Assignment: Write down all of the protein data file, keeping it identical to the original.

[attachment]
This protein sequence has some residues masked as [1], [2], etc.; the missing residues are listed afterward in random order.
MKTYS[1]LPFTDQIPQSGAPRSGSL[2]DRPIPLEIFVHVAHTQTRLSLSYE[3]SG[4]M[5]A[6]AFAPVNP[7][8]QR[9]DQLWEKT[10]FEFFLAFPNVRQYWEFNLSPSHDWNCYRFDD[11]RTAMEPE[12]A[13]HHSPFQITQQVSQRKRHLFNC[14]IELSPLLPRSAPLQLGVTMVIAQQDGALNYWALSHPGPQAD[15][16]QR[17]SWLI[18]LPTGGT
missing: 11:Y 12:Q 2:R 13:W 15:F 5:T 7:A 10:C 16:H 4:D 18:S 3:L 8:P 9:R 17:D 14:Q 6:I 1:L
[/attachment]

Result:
This protein sequence has some residues masked as [1], [2], etc.; the missing residues are listed afterward in random order.
MKTYS[1]LPFTDQIPQSGAPRSGSL[2]DRPIPLEIFVHVAHTQTRLSLSYE[3]SG[4]M[5]A[6]AFAPVNP[7][8]QR[9]DQLWEKT[10]FEFFLAFPNVRQYWEFNLSPSHDWNCYRFDD[11]RTAMEPE[12]A[13]HHSPFQITQQVSQRKRHLFNC[14]IELSPLLPRSAPLQLGVTMVIAQQDGALNYWALSHPGPQAD[15][16]QR[17]SWLI[18]LPTGGT
missing: 11:Y 12:Q 2:R 13:W 15:F 5:T 7:A 10:C 16:H 4:D 18:S 3:L 8:P 9:R 17:D 14:Q 6:I 1:L